In interviews for Stephen Hayes’ 2007 biography of Cheney, McCain “strongly” asserted that Cheney “has been of enormous help to this president of the United States.” Politico’s Jonathan Martin reports today that in unpublished comments to Hayes, McCain also said that he would consider Cheney for a post in his administration:

Going further, McCain even told Hayes in comments heretofore unpublished that he’d consider Cheney for an administration post.

Asked whether he’d be interested in Cheney had the vice president not already have served under Bush for two terms, McCain said: “I don’t know if I would want him as vice president. He and I have the same strengths. But to serve in other capacities? Hell, yeah.”

Though the McCain campaign told Martin that “John McCain will always treat the vice president with respect,” they also refused to say whether they would have Cheney speak at the Republican National Convention. “No decisions have been made on the program yet,” said a McCain aide.

Original here

Obama Shows His Punch

Yesterday in Raleigh, North Carolina, Barack Obama opened the general election fight, taking the gloves off against the "tired and misguided [economic] philosophy that has dominated Washington for too long," and offering a clear challenge to the Bush-McCain economic misrule. In Washington before the National Federation of Independent Business, McCain counterpunched, suggesting the choice was between low taxes and "the largest tax increase since World War II."

This argument will be the big kahuna in this election. Despite ritual boosterism, soothing rhetoric and quiet prayers by Wall Street pundits, the economy is foul and likely to get much worse. We've lost jobs for five months in a row. Gas, food, health care costs are soaring. For workers, the mess is worse than the stagflation of the 1970s. Then growth was stagnant, while prices and wages were spiraling up. Now we've got stagflation squared -- with growth and wages stagnant, prices on basics soaring, while the value of homes, the largest investment Americans have, is plummeting.

Many aren't making it. Home foreclosures are the highest since the great depression. One in six homes in America is worth less than the mortgage. With prices down 14% from last year, Americans have seen $2.5 trillion in wealth erased. No wonder credit card debt has soared, and workers are rifling retirement accounts.

President Bush and John McCain say the "fundamentals are strong," so the downturn is a "rough patch." As the president left for Europe, he once more celebrated our "open and flexible" economy, with "some of the deepest and most liquid capital markets" [he's apparently been AWOL the last months], arguing that the "long term health and strong foundation of our economy will shine through and be reflected in currency values."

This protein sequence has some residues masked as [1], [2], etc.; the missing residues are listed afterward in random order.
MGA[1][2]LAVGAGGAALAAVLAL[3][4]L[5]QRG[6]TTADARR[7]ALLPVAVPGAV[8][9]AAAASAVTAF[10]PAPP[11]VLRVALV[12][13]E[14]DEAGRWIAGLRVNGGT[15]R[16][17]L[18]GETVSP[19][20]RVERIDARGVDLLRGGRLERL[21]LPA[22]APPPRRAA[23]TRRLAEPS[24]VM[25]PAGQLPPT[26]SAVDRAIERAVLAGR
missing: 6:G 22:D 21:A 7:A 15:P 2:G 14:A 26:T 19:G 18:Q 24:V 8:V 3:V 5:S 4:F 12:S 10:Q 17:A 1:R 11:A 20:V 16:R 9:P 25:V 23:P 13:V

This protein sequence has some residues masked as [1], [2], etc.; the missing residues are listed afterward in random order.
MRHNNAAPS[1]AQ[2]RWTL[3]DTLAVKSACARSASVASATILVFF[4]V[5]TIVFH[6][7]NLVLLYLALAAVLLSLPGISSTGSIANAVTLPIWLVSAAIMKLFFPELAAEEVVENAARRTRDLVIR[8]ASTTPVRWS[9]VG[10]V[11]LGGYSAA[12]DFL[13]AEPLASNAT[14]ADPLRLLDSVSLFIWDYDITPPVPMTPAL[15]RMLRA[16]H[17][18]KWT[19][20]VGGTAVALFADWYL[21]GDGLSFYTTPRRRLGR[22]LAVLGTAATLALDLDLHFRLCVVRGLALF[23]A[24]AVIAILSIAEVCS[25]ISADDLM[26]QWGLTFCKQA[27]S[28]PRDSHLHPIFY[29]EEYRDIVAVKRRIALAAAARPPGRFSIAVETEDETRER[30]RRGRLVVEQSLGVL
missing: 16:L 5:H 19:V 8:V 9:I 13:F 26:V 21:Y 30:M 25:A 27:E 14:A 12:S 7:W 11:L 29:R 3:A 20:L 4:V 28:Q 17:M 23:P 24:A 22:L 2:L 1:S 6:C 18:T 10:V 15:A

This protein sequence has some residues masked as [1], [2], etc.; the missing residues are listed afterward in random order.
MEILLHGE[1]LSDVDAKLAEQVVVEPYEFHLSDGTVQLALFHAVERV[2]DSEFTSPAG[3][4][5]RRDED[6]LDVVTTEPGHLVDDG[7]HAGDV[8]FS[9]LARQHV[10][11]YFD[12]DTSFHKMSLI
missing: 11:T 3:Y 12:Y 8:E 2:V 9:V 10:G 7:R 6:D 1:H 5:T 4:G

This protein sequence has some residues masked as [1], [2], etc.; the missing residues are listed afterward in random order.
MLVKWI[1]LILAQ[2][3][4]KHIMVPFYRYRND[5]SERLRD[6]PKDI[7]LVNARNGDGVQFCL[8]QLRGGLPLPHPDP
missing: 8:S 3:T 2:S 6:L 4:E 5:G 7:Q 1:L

Bush and Republicans in Congress have been resisting any new stimulus measures, arguing that the $600 rebate checks going out in the stimulus package are just kicking in, and that things will get better.

Not likely. Gas prices will chew up the rebates -- while racking up rising trade deficits. And beginning in July, states and localities will be laying off teachers and police, deferring construction projects as they struggle with rising deficits. And the banks staggered by the collapse of the financial bubble are now about to face the rising credit card, auto loan and mortgage defaults that come with an economic downturn.

Why are we in this mess? Obama put the blame for this directly on the Bush-McCain economic strategy. The current crisis, he argued, wasn't simply "some accident of history," or "an inevitable part of a business cycle." It was the "logical conclusion" of a "worn dogma" that has failed this country.

Obama called for a second short term $50 billion stimulus, for aiding homeowners facing foreclosure through no fault of their own, and for extending unemployment benefits for those workers caught in the economic ebb tide. Bush and Congressional Republicans have resisted these measures.

But he also began to contrast his longer range strategy for rebuilding America to the failed trickle-down, market fundamentalism and fiscal irresponsibility of the past years:
"For eight long years, our president sacrificed investments in health care, and education, and energy, and infrastructure on the altar of tax breaks for big corporations and wealthy CEOs -- trillions of dollars in giveaways that proved neither compassionate nor conservative.

And with McCain pledging to sustain that same course -- top end tax cuts and cuts in domestic spending -- Obama draws the contrast:

John McCain and I have a fundamentally different vision of where to take the country. Because for all his talk of independence, the centerpiece of his economic plan amounts to a full-throated endorsement of George Bush's policies. He says we've made great progress in our economy these past eight years. He calls himself a fiscal conservative, and on the campaign trail he's a passionate critic of government spending, and yet he has no problem spending hundreds of billions of dollars on tax breaks for big corporations and a permanent occupation of Iraq -- policies that have left our children with a mountain of debt.